I heard about it on the metro. I was on my way to Foggy Bottom in the morning, and a group of cultured retired people – probably on their way to a Smithsonian museum – sat near me.
One of them said, “Did you see that poetry thing in the Post? The Bernie Sanders guy who’s an English professor? Who sends poetry to Senate staff members? It renews your faith…”
Everybody nodded; they’d all read it and they all approved.
[Hank Gutman lobs] poems into the e-mail inboxes of every chief of staff in the Senate. Each note offers escape through verse. Meaty, challenging, thought-provoking lines, accompanied by pages and pages of Gutman’s analysis. Poetry that has nothing to do with cloture votes or amendments or motions to recommit. Poetry intended to get his BlackBerry-addicted, tunnel-visioned, life-as-a-treadmill colleagues to think about the “huge dimensions of life that get shortchanged” in the grinder that is Capitol Hill.
Gutman’s engaged in Action Poetry, whose Wikipedia page says this:
Action Poetry is the active use of poetry, often spreading in a community. It might include painting poetry on murals, or distributing poetry. It can also involve the encouragement of live poetry recitings and distribution of free poetry.
“Action Poetry as an Empowering Art: A Manifesto for Didaction in Arts Education” by Francois Victor Tochon, University of Wisconsin-Madison, International Journal of Education & the Arts, Volume 1 Number 2, May 15, 2000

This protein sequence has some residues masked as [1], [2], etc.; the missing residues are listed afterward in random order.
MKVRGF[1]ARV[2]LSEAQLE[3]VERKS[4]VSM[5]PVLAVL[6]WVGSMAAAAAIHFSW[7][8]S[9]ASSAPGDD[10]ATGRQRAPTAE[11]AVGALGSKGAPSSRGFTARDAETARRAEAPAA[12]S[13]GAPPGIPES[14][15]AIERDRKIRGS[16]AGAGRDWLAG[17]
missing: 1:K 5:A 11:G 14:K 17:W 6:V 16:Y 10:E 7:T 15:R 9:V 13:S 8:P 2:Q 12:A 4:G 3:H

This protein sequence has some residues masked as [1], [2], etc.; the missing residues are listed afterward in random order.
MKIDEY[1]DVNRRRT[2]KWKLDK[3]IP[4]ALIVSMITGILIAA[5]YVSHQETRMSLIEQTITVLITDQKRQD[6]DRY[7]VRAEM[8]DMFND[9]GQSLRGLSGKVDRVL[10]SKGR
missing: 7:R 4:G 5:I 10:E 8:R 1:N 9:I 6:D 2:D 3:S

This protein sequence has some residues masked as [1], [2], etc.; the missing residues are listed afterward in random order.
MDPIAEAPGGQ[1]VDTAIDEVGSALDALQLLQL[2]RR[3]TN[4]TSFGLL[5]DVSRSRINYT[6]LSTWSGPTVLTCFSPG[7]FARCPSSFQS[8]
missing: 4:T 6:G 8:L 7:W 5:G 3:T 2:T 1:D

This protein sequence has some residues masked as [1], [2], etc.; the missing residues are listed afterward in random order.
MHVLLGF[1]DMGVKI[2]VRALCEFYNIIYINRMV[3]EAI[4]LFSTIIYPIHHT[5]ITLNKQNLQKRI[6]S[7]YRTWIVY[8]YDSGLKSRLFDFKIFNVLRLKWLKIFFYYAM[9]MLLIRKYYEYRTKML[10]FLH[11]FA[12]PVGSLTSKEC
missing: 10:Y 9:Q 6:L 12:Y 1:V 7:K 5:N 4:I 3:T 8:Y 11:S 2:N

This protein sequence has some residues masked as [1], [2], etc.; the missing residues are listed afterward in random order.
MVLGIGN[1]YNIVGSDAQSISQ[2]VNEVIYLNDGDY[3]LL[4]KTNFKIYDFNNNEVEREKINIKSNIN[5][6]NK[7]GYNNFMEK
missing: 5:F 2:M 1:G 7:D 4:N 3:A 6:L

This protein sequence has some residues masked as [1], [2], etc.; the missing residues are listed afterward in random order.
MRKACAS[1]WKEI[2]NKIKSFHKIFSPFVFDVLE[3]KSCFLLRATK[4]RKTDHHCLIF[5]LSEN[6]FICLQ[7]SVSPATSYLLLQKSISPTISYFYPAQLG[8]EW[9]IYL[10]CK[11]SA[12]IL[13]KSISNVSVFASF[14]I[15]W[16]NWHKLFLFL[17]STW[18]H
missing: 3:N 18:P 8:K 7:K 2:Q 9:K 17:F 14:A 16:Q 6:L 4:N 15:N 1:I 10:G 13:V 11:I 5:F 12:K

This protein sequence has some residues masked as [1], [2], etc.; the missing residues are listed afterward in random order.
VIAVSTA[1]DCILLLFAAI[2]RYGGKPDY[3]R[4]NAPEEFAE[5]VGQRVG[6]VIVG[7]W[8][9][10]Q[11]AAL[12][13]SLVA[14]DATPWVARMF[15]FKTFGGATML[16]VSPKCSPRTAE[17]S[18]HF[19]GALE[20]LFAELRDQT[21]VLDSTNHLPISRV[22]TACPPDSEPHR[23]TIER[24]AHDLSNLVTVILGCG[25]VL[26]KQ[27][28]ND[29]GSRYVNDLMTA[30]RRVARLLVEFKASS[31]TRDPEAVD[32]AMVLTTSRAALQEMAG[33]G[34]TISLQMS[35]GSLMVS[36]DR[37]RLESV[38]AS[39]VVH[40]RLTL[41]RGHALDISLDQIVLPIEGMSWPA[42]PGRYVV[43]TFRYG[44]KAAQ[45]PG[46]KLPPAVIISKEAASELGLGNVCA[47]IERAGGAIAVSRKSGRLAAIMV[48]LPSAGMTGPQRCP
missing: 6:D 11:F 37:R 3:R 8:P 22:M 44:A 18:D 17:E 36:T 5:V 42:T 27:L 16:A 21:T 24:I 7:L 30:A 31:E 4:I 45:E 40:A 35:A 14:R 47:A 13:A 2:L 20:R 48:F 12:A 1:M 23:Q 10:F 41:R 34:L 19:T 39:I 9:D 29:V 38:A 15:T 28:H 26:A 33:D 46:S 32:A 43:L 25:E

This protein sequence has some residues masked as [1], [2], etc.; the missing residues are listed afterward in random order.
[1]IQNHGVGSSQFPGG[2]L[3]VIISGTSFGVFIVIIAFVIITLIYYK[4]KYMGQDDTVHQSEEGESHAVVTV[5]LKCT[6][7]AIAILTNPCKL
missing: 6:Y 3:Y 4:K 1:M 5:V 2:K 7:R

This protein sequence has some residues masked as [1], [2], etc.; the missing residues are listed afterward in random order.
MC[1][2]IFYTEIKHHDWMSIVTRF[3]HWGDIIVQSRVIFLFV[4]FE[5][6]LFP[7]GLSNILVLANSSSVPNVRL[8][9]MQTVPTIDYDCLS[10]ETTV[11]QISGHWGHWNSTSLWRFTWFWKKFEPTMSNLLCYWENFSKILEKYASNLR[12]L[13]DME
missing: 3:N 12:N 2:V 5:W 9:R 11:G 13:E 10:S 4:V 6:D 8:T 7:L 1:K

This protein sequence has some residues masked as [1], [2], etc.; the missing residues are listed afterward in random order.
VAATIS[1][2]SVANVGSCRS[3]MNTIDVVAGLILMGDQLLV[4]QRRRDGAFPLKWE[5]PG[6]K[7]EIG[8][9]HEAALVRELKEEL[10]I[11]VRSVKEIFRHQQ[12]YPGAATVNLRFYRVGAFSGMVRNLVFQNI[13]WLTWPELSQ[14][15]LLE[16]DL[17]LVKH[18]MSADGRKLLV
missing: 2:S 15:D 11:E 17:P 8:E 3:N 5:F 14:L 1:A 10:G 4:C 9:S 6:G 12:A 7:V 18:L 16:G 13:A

UD loves empowering didactions. She herself is a one-woman empowering didaction machine. Nonetheless, there are ethical questions worth posing about the act of lobbing (the Post‘s word) unasked-for poetry plus reams of your own analysis of that poetry (Here’s a sample of Gutman’s prose.) into the email of people who work in the same building you do.
The Post article about Gutman is full of insults about people with jobs on the Hill. BlackBerry addicts, tunnel-visioned… It goes on and on like that. These people are soulless… mere fragments… robots rather than humans…
Gutman is there to make them whole:
Despite the myriad interactions of government process, Washington often undermines deep human connection; poetry is his attempt to make the fractional city whole.
You can sort of see the Post writer thrashing about here, can’t you, since this sentence makes no effing sense whatsoever.
But my larger point is that when Garrison Keillor comes on the radio to recite the same inescapable lyric Gutman recites in the Post article —
“It is difficult/to get the news from poems,” Gutman says. “Yet men die miserably every day/for lack/of what is found there.”
— we can turn off the radio. We can recall August Kleinzahler’s definitive take on these lines:
A pretty sentiment, to be sure, but simply untrue, as anyone who has been to the supermarket or ballpark recently will concede. Ninety percent of adult Americans can pass through this life tolerably well, if not content, eating, defecating, copulating, shopping, working, catching the latest Disney blockbuster, without having a poem read to them by Garrison Keillor or anyone else.
We can turn off the radio, but it’s harder to absorb the repeated impact of poetry lobbed into our email by a colleague. It’s demoralizing to feel that you’ve got to read the shit or he’ll ask you about it and you won’t know what he’s talking about and you need his guy’s vote on some piece of legislation, etc. So you automatically forward the you’re-a-tool-who-needs-me-to-explain-poetry-to-you emails to your assistant, some intern from George Washington University, and she forwards it to her English professor, and…
You get the idea.